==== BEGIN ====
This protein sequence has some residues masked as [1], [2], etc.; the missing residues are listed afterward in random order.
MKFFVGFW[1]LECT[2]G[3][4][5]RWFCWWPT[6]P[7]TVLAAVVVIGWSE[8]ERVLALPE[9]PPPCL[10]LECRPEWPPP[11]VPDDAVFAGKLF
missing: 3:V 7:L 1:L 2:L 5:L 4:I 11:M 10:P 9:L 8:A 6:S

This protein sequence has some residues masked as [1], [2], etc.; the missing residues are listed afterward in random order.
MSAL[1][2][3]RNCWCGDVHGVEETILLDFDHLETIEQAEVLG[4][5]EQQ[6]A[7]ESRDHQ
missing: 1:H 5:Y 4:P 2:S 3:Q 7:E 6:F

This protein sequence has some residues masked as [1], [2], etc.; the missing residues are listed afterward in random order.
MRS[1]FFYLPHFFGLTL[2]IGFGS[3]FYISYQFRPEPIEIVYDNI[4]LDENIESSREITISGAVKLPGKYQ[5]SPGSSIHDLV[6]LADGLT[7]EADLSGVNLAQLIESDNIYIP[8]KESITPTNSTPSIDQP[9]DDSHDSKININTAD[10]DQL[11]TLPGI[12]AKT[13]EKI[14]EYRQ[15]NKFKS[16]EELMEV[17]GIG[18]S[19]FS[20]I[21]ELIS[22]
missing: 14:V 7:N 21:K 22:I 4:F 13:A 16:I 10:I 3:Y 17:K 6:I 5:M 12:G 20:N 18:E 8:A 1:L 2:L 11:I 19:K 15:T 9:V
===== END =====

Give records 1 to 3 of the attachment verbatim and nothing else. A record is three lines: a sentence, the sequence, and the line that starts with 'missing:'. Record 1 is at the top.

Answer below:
This protein sequence has some residues masked as [1], [2], etc.; the missing residues are listed afterward in random order.
MKFFVGFW[1]LECT[2]G[3][4][5]RWFCWWPT[6]P[7]TVLAAVVVIGWSE[8]ERVLALPE[9]PPPCL[10]LECRPEWPPP[11]VPDDAVFAGKLF
missing: 3:V 7:L 1:L 2:L 5:L 4:I 11:M 10:P 9:L 8:A 6:S

This protein sequence has some residues masked as [1], [2], etc.; the missing residues are listed afterward in random order.
MSAL[1][2][3]RNCWCGDVHGVEETILLDFDHLETIEQAEVLG[4][5]EQQ[6]A[7]ESRDHQ
missing: 1:H 5:Y 4:P 2:S 3:Q 7:E 6:F

This protein sequence has some residues masked as [1], [2], etc.; the missing residues are listed afterward in random order.
MRS[1]FFYLPHFFGLTL[2]IGFGS[3]FYISYQFRPEPIEIVYDNI[4]LDENIESSREITISGAVKLPGKYQ[5]SPGSSIHDLV[6]LADGLT[7]EADLSGVNLAQLIESDNIYIP[8]KESITPTNSTPSIDQP[9]DDSHDSKININTAD[10]DQL[11]TLPGI[12]AKT[13]EKI[14]EYRQ[15]NKFKS[16]EELMEV[17]GIG[18]S[19]FS[20]I[21]ELIS[22]
missing: 14:V 7:N 21:K 22:I 4:F 13:A 16:I 10:I 3:Y 17:K 6:I 5:M 12:G 20:N 18:E 8:A 1:L 2:L 11:I 19:K 15:T 9:V